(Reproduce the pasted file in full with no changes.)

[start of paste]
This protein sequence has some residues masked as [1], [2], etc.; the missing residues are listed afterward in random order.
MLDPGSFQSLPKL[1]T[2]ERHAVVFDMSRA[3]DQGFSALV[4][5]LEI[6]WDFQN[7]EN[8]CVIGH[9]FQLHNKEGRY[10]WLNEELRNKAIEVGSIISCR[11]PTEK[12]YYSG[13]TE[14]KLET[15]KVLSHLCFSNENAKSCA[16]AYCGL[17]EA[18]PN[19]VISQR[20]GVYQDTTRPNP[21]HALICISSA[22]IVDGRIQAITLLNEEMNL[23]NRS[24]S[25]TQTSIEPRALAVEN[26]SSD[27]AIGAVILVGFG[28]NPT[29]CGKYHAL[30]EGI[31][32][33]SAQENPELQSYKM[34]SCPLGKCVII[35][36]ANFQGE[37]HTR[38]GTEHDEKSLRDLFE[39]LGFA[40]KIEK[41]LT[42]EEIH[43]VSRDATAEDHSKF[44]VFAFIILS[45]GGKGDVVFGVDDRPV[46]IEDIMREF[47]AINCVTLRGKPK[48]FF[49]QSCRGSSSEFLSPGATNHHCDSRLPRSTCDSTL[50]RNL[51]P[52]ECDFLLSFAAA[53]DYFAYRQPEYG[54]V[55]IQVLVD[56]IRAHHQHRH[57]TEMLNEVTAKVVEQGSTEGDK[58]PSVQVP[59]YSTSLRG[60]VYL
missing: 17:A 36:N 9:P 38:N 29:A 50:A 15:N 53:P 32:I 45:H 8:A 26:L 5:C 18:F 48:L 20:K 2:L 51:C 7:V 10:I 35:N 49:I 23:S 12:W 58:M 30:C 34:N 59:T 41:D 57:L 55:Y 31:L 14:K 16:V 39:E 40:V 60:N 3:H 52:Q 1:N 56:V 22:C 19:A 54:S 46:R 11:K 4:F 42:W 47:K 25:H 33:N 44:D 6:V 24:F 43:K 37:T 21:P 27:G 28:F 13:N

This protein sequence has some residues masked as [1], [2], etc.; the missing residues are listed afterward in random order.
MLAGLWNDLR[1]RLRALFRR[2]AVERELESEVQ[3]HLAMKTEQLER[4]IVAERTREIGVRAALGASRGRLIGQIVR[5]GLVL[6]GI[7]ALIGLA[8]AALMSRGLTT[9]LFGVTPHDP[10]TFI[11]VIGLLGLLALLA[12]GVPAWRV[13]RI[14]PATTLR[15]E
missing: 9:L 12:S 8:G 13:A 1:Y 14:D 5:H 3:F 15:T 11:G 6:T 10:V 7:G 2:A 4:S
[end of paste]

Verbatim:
This protein sequence has some residues masked as [1], [2], etc.; the missing residues are listed afterward in random order.
MLDPGSFQSLPKL[1]T[2]ERHAVVFDMSRA[3]DQGFSALV[4][5]LEI[6]WDFQN[7]EN[8]CVIGH[9]FQLHNKEGRY[10]WLNEELRNKAIEVGSIISCR[11]PTEK[12]YYSG[13]TE[14]KLET[15]KVLSHLCFSNENAKSCA[16]AYCGL[17]EA[18]PN[19]VISQR[20]GVYQDTTRPNP[21]HALICISSA[22]IVDGRIQAITLLNEEMNL[23]NRS[24]S[25]TQTSIEPRALAVEN[26]SSD[27]AIGAVILVGFG[28]NPT[29]CGKYHAL[30]EGI[31][32][33]SAQENPELQSYKM[34]SCPLGKCVII[35][36]ANFQGE[37]HTR[38]GTEHDEKSLRDLFE[39]LGFA[40]KIEK[41]LT[42]EEIH[43]VSRDATAEDHSKF[44]VFAFIILS[45]GGKGDVVFGVDDRPV[46]IEDIMREF[47]AINCVTLRGKPK[48]FF[49]QSCRGSSSEFLSPGATNHHCDSRLPRSTCDSTL[50]RNL[51]P[52]ECDFLLSFAAA[53]DYFAYRQPEYG[54]V[55]IQVLVD[56]IRAHHQHRH[57]TEMLNEVTAKVVEQGSTEGDK[58]PSVQVP[59]YSTSLRG[60]VYL
missing: 17:A 36:N 9:P 38:N 29:A 50:A 15:N 53:P 32:I 45:H 8:A 26:L 5:C 18:F 48:L 20:K 2:L 51:C 7:V 10:I 35:N 49:I 23:S 12:W 58:M 30:C 34:N 59:T 41:D 57:L 55:Y 31:L 14:K 16:V 39:E 40:V 60:N 3:H 52:Q 1:N 56:V 22:C 19:A 54:S 46:R 11:K 4:F 42:W 47:K 25:H 33:N 44:D 6:V 24:F 43:K 37:T 21:P 27:G 28:F 13:N

This protein sequence has some residues masked as [1], [2], etc.; the missing residues are listed afterward in random order.
MLAGLWNDLR[1]RLRALFRR[2]AVERELESEVQ[3]HLAMKTEQLER[4]IVAERTREIGVRAALGASRGRLIGQIVR[5]GLVL[6]GI[7]ALIGLA[8]AALMSRGLTT[9]LFGVTPHDP[10]TFI[11]VIGLLGLLALLA[12]GVPAWRV[13]RI[14]PATTLR[15]E
missing: 9:L 12:S 8:G 13:A 1:Y 14:D 5:H 3:F 15:T 11:G 6:T 10:V 7:G 2:A 4:S